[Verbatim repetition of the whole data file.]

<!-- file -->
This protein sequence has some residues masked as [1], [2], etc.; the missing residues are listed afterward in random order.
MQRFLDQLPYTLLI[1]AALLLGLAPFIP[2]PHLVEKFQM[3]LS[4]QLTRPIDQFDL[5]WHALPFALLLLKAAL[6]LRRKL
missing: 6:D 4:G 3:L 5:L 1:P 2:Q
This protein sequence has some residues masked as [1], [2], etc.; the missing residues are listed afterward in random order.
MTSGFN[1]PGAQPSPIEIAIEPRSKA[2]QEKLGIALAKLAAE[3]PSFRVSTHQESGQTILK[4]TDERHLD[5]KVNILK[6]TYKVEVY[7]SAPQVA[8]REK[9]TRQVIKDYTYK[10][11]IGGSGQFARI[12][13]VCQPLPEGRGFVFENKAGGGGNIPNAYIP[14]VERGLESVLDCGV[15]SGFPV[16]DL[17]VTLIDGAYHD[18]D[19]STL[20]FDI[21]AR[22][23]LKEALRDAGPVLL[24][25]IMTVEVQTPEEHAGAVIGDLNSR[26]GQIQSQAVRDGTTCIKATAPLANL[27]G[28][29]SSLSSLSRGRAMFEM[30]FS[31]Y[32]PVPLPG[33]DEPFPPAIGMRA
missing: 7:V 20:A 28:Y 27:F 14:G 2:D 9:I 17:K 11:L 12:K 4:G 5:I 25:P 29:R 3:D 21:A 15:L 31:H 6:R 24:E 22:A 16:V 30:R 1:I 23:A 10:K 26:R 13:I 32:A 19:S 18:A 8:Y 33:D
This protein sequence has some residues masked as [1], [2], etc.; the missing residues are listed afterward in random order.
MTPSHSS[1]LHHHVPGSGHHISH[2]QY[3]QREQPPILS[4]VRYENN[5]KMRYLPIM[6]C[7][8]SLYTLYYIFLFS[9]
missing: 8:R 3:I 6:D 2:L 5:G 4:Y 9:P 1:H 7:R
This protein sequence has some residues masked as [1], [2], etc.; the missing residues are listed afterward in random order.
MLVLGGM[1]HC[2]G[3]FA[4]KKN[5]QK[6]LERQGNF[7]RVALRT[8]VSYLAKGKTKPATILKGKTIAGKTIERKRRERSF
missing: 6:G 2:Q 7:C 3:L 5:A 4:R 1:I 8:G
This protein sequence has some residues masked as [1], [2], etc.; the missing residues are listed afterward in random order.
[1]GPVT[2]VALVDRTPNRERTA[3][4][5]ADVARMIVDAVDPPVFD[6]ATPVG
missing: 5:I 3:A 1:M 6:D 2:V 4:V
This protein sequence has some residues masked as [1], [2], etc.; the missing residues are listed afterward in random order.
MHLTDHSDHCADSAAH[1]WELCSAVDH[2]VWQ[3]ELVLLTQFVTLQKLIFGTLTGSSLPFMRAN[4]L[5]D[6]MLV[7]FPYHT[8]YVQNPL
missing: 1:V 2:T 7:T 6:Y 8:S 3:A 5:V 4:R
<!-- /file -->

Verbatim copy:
This protein sequence has some residues masked as [1], [2], etc.; the missing residues are listed afterward in random order.
MQRFLDQLPYTLLI[1]AALLLGLAPFIP[2]PHLVEKFQM[3]LS[4]QLTRPIDQFDL[5]WHALPFALLLLKAAL[6]LRRKL
missing: 6:D 4:G 3:L 5:L 1:P 2:Q
This protein sequence has some residues masked as [1], [2], etc.; the missing residues are listed afterward in random order.
MTSGFN[1]PGAQPSPIEIAIEPRSKA[2]QEKLGIALAKLAAE[3]PSFRVSTHQESGQTILK[4]TDERHLD[5]KVNILK[6]TYKVEVY[7]SAPQVA[8]REK[9]TRQVIKDYTYK[10][11]IGGSGQFARI[12][13]VCQPLPEGRGFVFENKAGGGGNIPNAYIP[14]VERGLESVLDCGV[15]SGFPV[16]DL[17]VTLIDGAYHD[18]D[19]STL[20]FDI[21]AR[22][23]LKEALRDAGPVLL[24][25]IMTVEVQTPEEHAGAVIGDLNSR[26]GQIQSQAVRDGTTCIKATAPLANL[27]G[28][29]SSLSSLSRGRAMFEM[30]FS[31]Y[32]PVPLPG[33]DEPFPPAIGMRA
missing: 7:V 20:A 28:Y 27:F 14:G 2:D 9:I 17:K 11:L 12:K 4:G 5:I 25:P 29:R 3:D 21:A 15:L 31:H 6:R 24:E 22:A 16:V 30:R 1:I 23:A 10:K 26:R 13:I 32:A 19:S 18:A 8:Y 33:D
This protein sequence has some residues masked as [1], [2], etc.; the missing residues are listed afterward in random order.
MTPSHSS[1]LHHHVPGSGHHISH[2]QY[3]QREQPPILS[4]VRYENN[5]KMRYLPIM[6]C[7][8]SLYTLYYIFLFS[9]
missing: 8:R 3:I 6:D 2:L 5:G 4:Y 9:P 1:H 7:R
This protein sequence has some residues masked as [1], [2], etc.; the missing residues are listed afterward in random order.
MLVLGGM[1]HC[2]G[3]FA[4]KKN[5]QK[6]LERQGNF[7]RVALRT[8]VSYLAKGKTKPATILKGKTIAGKTIERKRRERSF
missing: 6:G 2:Q 7:C 3:L 5:A 4:R 1:I 8:G
This protein sequence has some residues masked as [1], [2], etc.; the missing residues are listed afterward in random order.
[1]GPVT[2]VALVDRTPNRERTA[3][4][5]ADVARMIVDAVDPPVFD[6]ATPVG
missing: 5:I 3:A 1:M 6:D 2:V 4:V
This protein sequence has some residues masked as [1], [2], etc.; the missing residues are listed afterward in random order.
MHLTDHSDHCADSAAH[1]WELCSAVDH[2]VWQ[3]ELVLLTQFVTLQKLIFGTLTGSSLPFMRAN[4]L[5]D[6]MLV[7]FPYHT[8]YVQNPL
missing: 1:V 2:T 7:T 6:Y 8:S 3:A 5:V 4:R